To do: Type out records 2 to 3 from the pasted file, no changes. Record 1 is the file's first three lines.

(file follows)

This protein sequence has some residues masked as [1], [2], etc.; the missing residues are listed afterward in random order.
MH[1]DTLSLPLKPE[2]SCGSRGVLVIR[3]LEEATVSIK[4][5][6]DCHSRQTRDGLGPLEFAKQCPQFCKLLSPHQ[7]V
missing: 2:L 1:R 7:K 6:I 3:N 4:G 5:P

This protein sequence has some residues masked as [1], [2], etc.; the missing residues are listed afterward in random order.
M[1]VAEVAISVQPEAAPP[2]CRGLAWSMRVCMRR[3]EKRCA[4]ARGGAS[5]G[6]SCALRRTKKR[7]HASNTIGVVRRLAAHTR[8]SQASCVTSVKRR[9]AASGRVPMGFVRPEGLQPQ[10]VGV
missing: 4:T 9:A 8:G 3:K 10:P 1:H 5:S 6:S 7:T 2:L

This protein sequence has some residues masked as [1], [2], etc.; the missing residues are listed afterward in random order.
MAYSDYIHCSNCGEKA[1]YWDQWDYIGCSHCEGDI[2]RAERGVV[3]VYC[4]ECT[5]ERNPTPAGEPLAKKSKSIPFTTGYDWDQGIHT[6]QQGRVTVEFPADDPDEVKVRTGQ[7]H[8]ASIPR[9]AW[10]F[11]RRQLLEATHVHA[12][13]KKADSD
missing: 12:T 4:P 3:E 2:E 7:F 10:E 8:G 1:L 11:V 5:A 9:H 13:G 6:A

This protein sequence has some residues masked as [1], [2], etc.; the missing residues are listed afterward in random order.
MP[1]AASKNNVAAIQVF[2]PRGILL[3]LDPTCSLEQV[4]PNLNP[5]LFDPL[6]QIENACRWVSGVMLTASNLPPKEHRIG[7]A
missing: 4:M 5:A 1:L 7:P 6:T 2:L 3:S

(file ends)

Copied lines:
This protein sequence has some residues masked as [1], [2], etc.; the missing residues are listed afterward in random order.
M[1]VAEVAISVQPEAAPP[2]CRGLAWSMRVCMRR[3]EKRCA[4]ARGGAS[5]G[6]SCALRRTKKR[7]HASNTIGVVRRLAAHTR[8]SQASCVTSVKRR[9]AASGRVPMGFVRPEGLQPQ[10]VGV
missing: 4:T 9:A 8:G 3:K 10:P 1:H 5:S 6:S 7:T 2:L

This protein sequence has some residues masked as [1], [2], etc.; the missing residues are listed afterward in random order.
MAYSDYIHCSNCGEKA[1]YWDQWDYIGCSHCEGDI[2]RAERGVV[3]VYC[4]ECT[5]ERNPTPAGEPLAKKSKSIPFTTGYDWDQGIHT[6]QQGRVTVEFPADDPDEVKVRTGQ[7]H[8]ASIPR[9]AW[10]F[11]RRQLLEATHVHA[12][13]KKADSD
missing: 12:T 4:P 3:E 2:E 7:F 10:E 8:G 1:L 11:V 5:A 9:H 13:G 6:A